Next go to Edit → Project Settings, and under “Maps and Modes” find “Default Modes”, and expand the “Selected GameMode” list. Under “HUD Class”, change it to your newly created HUD blueprint.
We only want this HUD to display when the mouse is over the hotspot, so let’s get the hotspot talking to the HUD. In the HUD blueprint, create a new custom event, calling it “Mouse Over”. This event will carry information from the hotspot to the HUD about when to display and what to display. On this new event under its details tab, add two new inputs; a string called “Object name” and a boolean called “Show HUD?”. These two variables will be specified by the hotspot and sent to the HUD through this event, and will tell the HUD what text to draw on screen, and when to draw it. To get the HUD to display, add “Event Receive Draw HUD” to the blueprint. We only want the text to draw when “Show HUD?” is true though, so add a branch, and for its condition, link the node “Show HUD?” from the mouse over event.
Back in the Hotspot blueprint, create a new public string variable called “Object Name”, which will be set per hotspot. This string will then be sent to the HUD and displayed on screen.
Add “Cast to MyHUD” to the blueprint, wiring it in after set cursor after “OnBeginCursorOver”. Right click and add “Get HUD”, and for that’s target connect it to the “Get Player Controller”. The return value for Get HUD can then be wired in as the target for Cast to MyHUD.
Next, call the custom event we made in the HUD. Right click, search for “mouse over”, and add it to the blueprint. Make a copy of this so that you have one for EndCursorOver as well. Wire one “mouse over” to the BeginCursorOver chain and one to the EndCursorOver chain. The target will be the “As My HUD” node from the Cast To MyHUD. For each of these events, you link the object name node to “get object name” as set in the hotspot, which will send that name to the HUD. For “Show HUD?”, mark the one in the BeginCursorOver chain as true, and the one in the EndCursorOver as false, which will tell the HUD to start and stop displaying the text.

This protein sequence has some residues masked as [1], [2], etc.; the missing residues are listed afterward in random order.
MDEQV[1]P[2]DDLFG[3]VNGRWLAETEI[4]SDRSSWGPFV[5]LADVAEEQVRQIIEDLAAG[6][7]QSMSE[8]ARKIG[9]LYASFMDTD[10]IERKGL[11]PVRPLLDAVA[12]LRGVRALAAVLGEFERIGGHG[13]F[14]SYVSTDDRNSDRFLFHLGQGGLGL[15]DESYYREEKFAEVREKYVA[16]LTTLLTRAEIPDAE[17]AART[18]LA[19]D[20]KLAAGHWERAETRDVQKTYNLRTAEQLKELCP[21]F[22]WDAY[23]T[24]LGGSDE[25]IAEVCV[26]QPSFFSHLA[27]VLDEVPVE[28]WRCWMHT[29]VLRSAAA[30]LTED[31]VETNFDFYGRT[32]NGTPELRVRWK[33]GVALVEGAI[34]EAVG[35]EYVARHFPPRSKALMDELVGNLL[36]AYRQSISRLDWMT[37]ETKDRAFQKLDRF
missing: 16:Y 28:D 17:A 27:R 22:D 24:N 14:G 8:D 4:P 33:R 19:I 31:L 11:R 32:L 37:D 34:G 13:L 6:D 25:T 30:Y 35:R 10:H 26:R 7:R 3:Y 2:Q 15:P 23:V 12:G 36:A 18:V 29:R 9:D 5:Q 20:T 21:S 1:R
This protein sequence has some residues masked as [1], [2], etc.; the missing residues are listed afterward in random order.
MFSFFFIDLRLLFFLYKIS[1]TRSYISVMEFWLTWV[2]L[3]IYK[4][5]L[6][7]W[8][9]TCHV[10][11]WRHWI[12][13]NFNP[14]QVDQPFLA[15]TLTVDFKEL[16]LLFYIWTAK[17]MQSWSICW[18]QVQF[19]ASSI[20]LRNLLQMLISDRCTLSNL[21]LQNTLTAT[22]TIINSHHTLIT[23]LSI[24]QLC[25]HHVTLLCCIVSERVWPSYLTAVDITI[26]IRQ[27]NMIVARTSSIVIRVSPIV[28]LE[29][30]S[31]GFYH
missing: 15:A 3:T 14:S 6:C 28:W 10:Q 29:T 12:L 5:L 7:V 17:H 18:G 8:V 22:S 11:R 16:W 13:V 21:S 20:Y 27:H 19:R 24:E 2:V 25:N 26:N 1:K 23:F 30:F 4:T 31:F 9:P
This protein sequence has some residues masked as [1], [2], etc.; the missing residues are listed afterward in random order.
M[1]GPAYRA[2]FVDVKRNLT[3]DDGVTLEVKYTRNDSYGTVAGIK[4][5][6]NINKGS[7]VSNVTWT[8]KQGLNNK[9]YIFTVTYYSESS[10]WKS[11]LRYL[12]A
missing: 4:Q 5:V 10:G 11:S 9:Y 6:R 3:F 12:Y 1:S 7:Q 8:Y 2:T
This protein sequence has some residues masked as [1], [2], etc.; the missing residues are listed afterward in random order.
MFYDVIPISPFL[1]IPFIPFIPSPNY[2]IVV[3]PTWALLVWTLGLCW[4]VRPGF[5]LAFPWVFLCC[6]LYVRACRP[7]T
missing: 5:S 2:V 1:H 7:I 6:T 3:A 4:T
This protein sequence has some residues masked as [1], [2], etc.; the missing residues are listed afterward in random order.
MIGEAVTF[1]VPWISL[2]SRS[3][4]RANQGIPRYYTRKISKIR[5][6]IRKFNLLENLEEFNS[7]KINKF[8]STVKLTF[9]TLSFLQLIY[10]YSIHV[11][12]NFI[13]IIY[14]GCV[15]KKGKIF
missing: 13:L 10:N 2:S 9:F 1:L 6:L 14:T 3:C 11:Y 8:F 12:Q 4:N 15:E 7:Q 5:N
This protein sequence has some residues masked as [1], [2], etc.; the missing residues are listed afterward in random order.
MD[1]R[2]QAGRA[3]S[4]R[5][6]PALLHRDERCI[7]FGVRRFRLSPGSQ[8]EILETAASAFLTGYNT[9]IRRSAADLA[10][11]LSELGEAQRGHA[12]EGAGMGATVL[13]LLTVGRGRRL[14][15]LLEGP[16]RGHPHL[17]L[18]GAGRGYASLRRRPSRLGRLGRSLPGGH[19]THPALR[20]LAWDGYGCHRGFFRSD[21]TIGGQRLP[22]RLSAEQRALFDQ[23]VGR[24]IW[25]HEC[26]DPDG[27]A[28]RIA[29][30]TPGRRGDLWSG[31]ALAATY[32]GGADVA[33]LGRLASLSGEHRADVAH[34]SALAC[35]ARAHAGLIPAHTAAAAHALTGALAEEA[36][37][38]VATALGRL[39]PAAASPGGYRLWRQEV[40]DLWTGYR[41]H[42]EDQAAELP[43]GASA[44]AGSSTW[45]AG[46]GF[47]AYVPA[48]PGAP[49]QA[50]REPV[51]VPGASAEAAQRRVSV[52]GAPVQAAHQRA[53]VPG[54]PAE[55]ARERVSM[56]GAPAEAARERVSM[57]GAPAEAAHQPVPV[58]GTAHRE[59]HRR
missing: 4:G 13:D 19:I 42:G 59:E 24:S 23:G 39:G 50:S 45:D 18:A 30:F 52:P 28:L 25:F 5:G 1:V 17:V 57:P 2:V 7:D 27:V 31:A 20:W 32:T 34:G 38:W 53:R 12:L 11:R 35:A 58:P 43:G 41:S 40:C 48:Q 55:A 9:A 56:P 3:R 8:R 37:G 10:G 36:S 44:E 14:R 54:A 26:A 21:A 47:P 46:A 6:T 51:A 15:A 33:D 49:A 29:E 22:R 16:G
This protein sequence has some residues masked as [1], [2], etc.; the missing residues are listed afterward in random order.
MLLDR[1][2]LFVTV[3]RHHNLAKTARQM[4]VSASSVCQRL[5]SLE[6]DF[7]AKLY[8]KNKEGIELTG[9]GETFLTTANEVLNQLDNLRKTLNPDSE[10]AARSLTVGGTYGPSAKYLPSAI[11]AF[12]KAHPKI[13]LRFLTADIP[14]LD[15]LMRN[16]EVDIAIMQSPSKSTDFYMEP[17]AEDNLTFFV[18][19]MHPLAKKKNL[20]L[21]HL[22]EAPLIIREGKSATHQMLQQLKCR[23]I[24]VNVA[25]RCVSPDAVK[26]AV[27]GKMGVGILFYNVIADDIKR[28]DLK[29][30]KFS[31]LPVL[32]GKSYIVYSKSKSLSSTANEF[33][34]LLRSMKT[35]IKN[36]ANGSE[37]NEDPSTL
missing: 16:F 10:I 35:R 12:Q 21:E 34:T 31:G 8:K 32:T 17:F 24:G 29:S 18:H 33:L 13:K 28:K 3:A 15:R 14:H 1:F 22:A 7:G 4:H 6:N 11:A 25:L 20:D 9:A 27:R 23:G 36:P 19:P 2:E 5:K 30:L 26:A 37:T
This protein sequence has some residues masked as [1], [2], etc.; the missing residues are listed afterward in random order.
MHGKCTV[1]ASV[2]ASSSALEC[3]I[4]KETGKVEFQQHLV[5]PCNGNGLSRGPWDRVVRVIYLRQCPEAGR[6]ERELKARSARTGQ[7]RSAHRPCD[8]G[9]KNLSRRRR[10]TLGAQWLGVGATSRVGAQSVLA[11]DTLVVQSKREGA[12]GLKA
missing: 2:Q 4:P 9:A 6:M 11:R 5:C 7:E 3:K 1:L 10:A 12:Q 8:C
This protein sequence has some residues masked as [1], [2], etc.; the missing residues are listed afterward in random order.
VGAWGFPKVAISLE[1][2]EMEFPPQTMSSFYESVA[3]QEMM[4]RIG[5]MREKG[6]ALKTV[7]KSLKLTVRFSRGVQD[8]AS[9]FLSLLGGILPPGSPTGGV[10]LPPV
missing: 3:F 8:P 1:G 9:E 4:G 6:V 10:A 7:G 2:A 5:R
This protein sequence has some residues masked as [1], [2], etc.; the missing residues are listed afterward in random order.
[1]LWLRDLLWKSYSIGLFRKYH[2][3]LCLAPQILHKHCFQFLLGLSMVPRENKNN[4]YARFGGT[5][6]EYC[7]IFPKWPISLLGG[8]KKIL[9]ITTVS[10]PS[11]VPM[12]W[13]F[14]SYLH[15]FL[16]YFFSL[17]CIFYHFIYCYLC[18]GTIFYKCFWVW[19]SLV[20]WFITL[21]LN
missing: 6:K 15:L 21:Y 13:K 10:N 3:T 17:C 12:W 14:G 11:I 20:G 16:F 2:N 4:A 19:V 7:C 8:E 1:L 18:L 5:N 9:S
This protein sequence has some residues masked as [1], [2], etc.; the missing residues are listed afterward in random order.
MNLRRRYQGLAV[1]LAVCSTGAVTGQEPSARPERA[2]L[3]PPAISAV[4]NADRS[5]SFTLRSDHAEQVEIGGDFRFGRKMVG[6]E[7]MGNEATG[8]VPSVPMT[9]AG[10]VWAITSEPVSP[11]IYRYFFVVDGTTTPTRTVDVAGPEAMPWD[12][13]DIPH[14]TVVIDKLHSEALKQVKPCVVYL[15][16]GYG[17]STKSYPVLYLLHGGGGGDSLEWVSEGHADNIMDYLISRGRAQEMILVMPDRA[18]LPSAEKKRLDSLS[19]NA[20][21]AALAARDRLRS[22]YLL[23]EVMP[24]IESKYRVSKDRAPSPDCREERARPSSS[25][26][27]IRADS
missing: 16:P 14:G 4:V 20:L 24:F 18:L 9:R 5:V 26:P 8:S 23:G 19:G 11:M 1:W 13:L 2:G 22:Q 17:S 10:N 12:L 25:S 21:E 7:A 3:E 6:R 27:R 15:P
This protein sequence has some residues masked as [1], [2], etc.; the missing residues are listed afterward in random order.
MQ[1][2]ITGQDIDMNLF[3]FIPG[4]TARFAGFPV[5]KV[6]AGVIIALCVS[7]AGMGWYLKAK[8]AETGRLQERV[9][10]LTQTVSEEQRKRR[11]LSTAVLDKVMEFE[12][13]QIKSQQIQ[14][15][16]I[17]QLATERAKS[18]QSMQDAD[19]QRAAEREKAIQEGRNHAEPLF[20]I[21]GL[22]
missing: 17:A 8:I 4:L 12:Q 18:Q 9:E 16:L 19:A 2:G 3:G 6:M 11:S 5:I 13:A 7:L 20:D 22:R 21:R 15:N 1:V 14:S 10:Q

Back in the HUD blueprint, if “Show HUD?” is true, we want to draw the text, so after the branch, add “Draw Text”, making sure to select the one under HUD, not canvas. You can then pull the “Object Name” node from the mouse over event into the “Text” node on Draw Text.
Lastly we want to set the location on screen for the text to draw, and the easiest way to do that is to link it to the cursor’s location on screen. To do this, simply add a “Get Mouse Position”, using the return value from “Get Player Controller” as the target, and then link the Location X and Location Y nodes to Screen X and Screen Y. I’ll also change the Text Color to white and the Scale to 2, just to make them easier to see in game for testing purposes, but you’ll have to refine their appearance to meet your needs.
Now that the HUD and the hotspot are set up, we have a fully useable system for roll overs. Test this by adding some hotspots to your scene, changing the variables “Object Name” and “Mouse Over Cursor” in the details tab for each hotspot.
With everything is functioning as expected, that’s it for this tutorial. We’ve gone over how to change the mouse cursor and how to display an object’s name using HUDs, and this should serve as a good basis for making your own point and click style hotspot roll overs.
I hope you’ve enjoyed this tutorial and thanks for reading.
-Nick Born, Developer with Ore Creative